By: Tim S. No Longer an Indian by Freda McDonald In the short autobiography No Longer an Indian, the author, Freda McDonald, was speaking of the strugles and conflicts she had to experience as Native Indian woman living in Canada. She married a non-Native man, which she describes as the beginning of losing her identity. Upon marriage the author recieved a Canadian government issued card, that stated Not deemed to be an Indian within the law or any other statue (69).
It may seem ridiculous that government has any advantages or disadvantages of whether a person is Indian or not, but it serves its purpose, in consideration of the governmental point of view, since Native people in Canada are on a special welfare system. Therefore, an Indian person marring a non-Native, perceived as non-Indian also from that point on. Hence, that person may not receive monetory benefits any farther. It has everything to do with history–the signing of treaties, the refusal of government to acknowledge and correct the illegal expropriation of prime lands in North America (69). By Canadian law McDonald could no longer live or be among her own people. She was devasted, spiritually wounded.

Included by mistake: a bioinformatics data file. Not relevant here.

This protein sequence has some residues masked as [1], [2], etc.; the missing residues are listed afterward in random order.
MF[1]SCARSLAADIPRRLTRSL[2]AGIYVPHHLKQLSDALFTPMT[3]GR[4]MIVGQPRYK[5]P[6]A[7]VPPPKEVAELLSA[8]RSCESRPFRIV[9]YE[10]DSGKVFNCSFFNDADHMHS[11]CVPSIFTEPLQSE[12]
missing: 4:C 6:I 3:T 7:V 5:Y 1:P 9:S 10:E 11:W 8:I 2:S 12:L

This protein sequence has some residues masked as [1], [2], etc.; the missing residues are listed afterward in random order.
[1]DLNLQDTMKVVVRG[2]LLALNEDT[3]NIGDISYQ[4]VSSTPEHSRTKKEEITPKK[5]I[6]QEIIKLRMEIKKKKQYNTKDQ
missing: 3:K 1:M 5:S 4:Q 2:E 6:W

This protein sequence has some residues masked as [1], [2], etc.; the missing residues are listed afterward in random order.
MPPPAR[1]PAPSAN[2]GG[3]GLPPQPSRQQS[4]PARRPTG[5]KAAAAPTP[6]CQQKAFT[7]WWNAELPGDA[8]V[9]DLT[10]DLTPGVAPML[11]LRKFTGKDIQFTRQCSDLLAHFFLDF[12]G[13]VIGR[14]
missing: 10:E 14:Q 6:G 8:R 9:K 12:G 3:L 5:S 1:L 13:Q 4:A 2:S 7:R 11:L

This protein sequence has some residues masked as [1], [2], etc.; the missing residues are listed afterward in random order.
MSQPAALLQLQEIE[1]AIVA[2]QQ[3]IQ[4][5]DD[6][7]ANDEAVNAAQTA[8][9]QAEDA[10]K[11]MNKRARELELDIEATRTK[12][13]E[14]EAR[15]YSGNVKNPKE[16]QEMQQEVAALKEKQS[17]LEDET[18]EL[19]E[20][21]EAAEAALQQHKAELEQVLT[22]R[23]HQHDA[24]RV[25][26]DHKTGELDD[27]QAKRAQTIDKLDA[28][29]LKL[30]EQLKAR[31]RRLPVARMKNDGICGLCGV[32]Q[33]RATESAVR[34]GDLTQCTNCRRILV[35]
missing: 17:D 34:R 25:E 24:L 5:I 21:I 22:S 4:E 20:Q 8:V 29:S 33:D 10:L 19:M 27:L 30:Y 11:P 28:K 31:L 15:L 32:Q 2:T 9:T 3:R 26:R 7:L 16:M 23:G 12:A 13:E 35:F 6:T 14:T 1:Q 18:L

Her roots, which is one of the most important aspects of Indian culture, were severed. I stood alone, once more, but this time naked–stripped of my identity and banished into a world of alienation and discrimination (73). That, however, did not stop her to become educated, strong woman, highly respected in her community. The author emphasizes on her materially poor childhood but very wealthy in values and meaningfulness of life. As a conclusion it would be more valuable to quote the author herself: I have nothing against either religion or education. These have their place in serving peoples needs.
.. It was the method used that I find most cruel and morally wrong.
We are still living with the aftermath of this holocaust today (73). Bibliography N/A Word Count: 317